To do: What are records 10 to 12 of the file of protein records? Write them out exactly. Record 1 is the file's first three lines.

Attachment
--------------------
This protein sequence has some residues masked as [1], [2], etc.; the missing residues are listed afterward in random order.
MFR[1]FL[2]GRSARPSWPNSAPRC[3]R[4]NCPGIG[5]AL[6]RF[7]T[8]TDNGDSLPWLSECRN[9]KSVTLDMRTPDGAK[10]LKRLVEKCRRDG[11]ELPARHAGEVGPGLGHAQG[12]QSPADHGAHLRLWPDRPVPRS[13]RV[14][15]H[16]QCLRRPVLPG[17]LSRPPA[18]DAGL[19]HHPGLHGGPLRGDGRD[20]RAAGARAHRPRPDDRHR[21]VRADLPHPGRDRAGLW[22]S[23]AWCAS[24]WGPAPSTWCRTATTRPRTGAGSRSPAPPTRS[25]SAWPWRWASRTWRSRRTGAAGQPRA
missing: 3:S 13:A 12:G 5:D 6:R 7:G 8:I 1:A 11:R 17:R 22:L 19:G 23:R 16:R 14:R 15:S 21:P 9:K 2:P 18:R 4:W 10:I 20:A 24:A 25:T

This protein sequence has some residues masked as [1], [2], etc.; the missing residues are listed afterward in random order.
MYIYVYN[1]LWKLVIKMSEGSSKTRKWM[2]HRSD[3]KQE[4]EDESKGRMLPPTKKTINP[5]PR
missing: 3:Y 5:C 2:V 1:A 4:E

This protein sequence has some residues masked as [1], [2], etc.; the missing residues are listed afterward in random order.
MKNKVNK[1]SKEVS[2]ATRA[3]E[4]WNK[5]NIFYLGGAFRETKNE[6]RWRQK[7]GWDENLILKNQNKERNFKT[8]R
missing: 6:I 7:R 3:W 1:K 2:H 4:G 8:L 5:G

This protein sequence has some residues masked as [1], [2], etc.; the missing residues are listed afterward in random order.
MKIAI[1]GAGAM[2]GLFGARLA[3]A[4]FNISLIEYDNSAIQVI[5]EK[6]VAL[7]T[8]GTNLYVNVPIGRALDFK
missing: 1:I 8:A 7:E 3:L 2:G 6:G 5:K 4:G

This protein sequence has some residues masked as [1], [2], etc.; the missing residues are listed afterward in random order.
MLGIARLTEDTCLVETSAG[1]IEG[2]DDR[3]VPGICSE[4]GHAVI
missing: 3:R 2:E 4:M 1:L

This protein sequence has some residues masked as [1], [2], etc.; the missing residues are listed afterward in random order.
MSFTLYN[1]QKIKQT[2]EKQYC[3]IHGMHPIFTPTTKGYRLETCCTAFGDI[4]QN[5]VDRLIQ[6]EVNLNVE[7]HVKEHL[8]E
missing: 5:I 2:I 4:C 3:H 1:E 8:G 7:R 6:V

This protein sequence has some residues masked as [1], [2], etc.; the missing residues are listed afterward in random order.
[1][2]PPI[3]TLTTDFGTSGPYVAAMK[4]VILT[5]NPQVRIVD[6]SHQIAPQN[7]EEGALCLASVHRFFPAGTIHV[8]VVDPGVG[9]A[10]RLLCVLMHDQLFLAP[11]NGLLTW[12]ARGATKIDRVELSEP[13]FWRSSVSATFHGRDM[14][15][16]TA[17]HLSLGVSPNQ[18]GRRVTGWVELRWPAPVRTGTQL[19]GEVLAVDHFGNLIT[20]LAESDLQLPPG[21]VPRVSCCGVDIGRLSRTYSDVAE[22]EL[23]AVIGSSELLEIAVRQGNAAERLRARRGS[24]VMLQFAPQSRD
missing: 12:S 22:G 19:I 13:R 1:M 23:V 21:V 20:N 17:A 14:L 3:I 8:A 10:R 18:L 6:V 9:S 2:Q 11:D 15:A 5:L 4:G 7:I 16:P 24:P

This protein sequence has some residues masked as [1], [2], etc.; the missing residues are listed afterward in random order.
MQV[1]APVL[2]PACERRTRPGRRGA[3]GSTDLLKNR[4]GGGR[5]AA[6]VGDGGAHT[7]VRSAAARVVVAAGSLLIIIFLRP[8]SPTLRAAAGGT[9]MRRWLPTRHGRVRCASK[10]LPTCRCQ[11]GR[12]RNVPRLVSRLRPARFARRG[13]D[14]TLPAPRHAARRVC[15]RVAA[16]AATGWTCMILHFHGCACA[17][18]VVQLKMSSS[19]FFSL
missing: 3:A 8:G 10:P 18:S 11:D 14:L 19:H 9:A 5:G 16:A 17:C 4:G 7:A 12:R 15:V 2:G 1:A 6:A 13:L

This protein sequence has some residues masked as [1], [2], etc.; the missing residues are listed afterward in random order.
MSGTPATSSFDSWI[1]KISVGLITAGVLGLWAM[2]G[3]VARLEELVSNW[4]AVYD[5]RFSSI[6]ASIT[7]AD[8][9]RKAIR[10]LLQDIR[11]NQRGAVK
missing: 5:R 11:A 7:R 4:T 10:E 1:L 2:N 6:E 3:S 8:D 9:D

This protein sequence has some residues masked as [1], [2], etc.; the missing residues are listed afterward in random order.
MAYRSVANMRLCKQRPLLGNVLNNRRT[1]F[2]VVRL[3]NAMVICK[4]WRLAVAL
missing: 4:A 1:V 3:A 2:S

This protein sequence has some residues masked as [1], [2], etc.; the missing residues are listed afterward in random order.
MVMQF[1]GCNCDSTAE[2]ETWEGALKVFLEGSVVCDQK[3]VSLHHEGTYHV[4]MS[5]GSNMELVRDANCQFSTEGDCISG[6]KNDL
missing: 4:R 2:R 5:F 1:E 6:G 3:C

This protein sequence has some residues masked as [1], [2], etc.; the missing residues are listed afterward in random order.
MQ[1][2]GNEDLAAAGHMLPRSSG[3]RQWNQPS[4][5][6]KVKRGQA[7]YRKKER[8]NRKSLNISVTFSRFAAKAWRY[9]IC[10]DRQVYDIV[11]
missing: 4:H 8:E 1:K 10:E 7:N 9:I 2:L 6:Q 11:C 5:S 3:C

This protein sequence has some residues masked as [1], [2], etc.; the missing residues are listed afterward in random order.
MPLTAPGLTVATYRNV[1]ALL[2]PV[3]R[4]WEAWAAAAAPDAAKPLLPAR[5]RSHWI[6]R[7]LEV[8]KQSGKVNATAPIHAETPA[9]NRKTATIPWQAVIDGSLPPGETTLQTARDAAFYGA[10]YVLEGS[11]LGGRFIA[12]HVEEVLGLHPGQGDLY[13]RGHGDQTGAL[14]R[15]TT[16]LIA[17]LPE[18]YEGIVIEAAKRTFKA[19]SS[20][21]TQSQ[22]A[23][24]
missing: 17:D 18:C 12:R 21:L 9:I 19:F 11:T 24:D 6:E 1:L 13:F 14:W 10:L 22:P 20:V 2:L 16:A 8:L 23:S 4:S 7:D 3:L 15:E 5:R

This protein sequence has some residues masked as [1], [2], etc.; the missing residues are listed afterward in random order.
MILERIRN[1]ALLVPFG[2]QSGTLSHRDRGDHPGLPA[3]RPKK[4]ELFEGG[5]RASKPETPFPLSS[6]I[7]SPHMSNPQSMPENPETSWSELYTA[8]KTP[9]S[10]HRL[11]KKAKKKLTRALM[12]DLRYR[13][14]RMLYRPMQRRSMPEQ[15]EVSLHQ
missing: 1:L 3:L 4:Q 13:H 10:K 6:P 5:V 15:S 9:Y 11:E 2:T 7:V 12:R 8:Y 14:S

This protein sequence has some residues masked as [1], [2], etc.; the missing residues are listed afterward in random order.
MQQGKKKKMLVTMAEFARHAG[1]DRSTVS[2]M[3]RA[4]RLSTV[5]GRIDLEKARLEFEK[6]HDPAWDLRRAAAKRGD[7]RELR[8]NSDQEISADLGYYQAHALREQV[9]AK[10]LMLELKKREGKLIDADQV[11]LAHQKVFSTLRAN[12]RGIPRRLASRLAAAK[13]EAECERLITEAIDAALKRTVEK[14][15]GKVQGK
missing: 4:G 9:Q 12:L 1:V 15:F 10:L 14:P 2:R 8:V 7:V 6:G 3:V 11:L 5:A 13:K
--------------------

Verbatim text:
This protein sequence has some residues masked as [1], [2], etc.; the missing residues are listed afterward in random order.
MAYRSVANMRLCKQRPLLGNVLNNRRT[1]F[2]VVRL[3]NAMVICK[4]WRLAVAL
missing: 4:A 1:V 3:A 2:S

This protein sequence has some residues masked as [1], [2], etc.; the missing residues are listed afterward in random order.
MVMQF[1]GCNCDSTAE[2]ETWEGALKVFLEGSVVCDQK[3]VSLHHEGTYHV[4]MS[5]GSNMELVRDANCQFSTEGDCISG[6]KNDL
missing: 4:R 2:R 5:F 1:E 6:G 3:C

This protein sequence has some residues masked as [1], [2], etc.; the missing residues are listed afterward in random order.
MQ[1][2]GNEDLAAAGHMLPRSSG[3]RQWNQPS[4][5][6]KVKRGQA[7]YRKKER[8]NRKSLNISVTFSRFAAKAWRY[9]IC[10]DRQVYDIV[11]
missing: 4:H 8:E 1:K 10:E 7:N 9:I 2:L 6:Q 11:C 5:S 3:C